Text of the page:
UK snooker championship preview by Vladimir Sinitsin
Our snooker pundit Vladimir Sinitsin is giving his view on the upcoming UK Championship.
UK Championship kicks off on November 24. All the 128 participants have gathered in York, where the tournament will be held till December 6. The importance of the tournament guarantees full responsibility of the players who have tried their best to gain the optimal conditions.
The first six months of the snooker season are over. Who is playing well? Who’s in the best form now? Let’s find the answer in the last month, which saw four tournaments – in Daqing, Sofia, Coventry and Hong Kong.
The undisputed leader of the season is John Higgins, who has won two of the three ranking tournaments in snooker. John has neither lost his skills, nor motivation. Why shouldn’t he win another title? It’s obvious that Higgins is now far ahead of the rest. His competitors are deep in their problems and far from best conditions. The biggest rival of Higgins is Mark Allen. I would call him the most progressive player in the top 16. Mark showed some great performance in Sofia and reached final in Coventry, where he lost to Robertson.
I connect the loss to Allen’s fatigue. Robertson had time for a rest, while Allen would play non-stop. Still, Mark Allen has become a player, interesting to watch. His game is modern and brave, and, most important, has a lot more subtle tactical moves now. To sum up, I would put Allen on the second place after Higgins.
The most successful snooker players are utility players. And there are only a few of them. Besides Higgins and Allen, there are Mark Selby, Neil Robertson, Ding Junhui and Shaun Murphy.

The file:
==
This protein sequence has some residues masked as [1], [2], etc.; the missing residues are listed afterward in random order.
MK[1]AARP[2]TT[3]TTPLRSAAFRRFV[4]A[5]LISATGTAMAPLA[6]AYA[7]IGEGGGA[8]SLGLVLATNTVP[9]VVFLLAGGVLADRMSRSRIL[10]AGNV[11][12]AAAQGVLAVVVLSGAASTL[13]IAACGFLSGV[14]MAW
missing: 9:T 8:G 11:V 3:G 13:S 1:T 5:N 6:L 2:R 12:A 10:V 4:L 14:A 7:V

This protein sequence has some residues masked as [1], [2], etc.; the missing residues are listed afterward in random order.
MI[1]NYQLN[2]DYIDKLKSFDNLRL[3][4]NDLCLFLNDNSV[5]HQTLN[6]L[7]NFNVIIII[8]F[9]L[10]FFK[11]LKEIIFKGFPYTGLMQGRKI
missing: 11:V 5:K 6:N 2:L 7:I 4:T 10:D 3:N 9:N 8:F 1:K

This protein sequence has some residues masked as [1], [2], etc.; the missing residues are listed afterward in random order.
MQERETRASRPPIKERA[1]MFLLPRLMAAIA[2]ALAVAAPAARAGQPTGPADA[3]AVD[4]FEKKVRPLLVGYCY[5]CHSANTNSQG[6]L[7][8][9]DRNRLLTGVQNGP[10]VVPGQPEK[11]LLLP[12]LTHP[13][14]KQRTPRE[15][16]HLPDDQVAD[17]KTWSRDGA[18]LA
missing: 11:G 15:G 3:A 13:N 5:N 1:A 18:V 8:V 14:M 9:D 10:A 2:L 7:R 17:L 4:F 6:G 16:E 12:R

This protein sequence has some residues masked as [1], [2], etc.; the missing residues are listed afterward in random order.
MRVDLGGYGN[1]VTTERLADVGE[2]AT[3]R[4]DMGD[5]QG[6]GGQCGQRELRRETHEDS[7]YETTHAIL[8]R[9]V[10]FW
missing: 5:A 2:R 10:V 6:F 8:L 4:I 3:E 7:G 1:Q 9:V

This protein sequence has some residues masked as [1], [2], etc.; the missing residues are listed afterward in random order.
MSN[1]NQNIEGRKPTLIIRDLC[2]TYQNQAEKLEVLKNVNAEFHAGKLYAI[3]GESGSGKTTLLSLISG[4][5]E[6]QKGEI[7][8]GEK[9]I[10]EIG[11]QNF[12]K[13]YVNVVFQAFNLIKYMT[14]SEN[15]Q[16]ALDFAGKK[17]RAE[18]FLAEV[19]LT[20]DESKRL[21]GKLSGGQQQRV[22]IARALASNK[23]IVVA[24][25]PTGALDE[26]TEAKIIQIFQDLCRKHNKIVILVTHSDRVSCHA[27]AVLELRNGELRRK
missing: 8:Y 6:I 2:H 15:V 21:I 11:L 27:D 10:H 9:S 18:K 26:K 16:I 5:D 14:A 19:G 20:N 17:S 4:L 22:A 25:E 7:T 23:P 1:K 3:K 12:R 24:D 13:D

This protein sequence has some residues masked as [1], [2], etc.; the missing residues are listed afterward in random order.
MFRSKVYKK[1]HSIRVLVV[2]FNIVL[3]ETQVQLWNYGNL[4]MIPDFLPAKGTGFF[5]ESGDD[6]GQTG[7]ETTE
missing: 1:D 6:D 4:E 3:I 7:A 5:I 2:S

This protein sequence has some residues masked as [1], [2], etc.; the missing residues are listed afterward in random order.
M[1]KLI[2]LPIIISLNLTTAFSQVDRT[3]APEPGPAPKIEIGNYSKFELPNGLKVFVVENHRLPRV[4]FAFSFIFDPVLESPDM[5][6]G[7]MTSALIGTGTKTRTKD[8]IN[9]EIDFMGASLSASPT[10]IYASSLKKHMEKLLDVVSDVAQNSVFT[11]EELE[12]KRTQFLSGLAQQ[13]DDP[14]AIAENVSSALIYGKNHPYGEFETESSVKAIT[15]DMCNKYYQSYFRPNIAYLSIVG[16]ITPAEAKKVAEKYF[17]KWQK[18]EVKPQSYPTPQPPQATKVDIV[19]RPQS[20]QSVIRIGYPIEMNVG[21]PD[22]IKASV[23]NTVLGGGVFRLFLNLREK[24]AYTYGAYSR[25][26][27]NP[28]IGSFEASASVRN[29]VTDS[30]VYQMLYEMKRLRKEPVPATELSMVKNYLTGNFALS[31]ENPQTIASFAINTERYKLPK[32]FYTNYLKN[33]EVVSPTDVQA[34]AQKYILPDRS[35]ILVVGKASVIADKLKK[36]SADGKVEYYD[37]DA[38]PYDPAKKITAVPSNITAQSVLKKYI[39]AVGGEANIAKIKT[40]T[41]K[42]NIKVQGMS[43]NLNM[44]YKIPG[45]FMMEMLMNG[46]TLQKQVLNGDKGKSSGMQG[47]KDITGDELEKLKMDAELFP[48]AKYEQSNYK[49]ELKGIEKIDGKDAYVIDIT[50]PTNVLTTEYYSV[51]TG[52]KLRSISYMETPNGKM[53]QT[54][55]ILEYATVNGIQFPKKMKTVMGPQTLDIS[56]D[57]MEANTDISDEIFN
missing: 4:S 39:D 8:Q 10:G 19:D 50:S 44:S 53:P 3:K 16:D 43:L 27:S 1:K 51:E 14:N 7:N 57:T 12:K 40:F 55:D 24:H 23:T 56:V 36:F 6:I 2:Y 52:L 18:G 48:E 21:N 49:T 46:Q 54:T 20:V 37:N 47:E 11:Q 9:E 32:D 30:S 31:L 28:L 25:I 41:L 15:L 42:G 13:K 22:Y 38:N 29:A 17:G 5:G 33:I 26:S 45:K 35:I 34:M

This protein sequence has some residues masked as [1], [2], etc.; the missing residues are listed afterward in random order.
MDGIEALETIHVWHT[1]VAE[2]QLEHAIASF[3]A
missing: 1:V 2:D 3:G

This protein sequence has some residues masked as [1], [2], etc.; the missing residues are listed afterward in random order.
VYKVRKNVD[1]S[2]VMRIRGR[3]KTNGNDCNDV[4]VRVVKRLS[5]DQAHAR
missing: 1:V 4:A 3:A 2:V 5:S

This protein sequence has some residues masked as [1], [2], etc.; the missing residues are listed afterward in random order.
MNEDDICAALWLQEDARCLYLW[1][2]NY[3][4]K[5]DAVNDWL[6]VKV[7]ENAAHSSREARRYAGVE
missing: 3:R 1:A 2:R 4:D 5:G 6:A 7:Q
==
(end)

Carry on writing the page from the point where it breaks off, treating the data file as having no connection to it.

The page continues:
Selby is good, he’s deserved to top the world snooker rankings. But he hasn’t reached his best form yet. There are objective reasons for that – family circumstances and not feeling well. Neil plays very hard. He’s full of pragmatism and lacks emotions and virtuosity. It’s opposite with Mark Williams, who has game, but doesn’t have enough martial spirit.
Ding has achieved a lot, but has not revealed his full potential yet. If he improves his skills, and it’s possible with Terry Griffiths as a mentor, we would see a player that would dominate for years, like Steve Davis and Stephen Hendry did.
Shaun Murphy played fantastically for a long time. But his excessively aggressive style didn’t work at the most important tournaments of the season. I think he missed a brilliant chance to become two-time world champion. He’s still one of the brightest and most powerful players in the world.
What about Judd Trump? He’s always a bookmakers favorite. Bookies are guided by public opinion, which is created by mass audience, not too versed in snooker. Those who understand more, know that Judd plays eye-catchingly, but not efficiently. It’s not enough to hit the balls hard to win. Trump is not versatile and snooker is about getting more points than your opponent. He’s got a lot of weak sides. Trump is not very good at winning equal frames. He’s not tactically flexible. He’s not good at choosing the right shots, too. Trump scores century breaks, but more often he loses the breaks at 30-40 points. This shows lack of training. I don’t know about his training, but Trump himself says he’s more a playboy than a professional snooker player.
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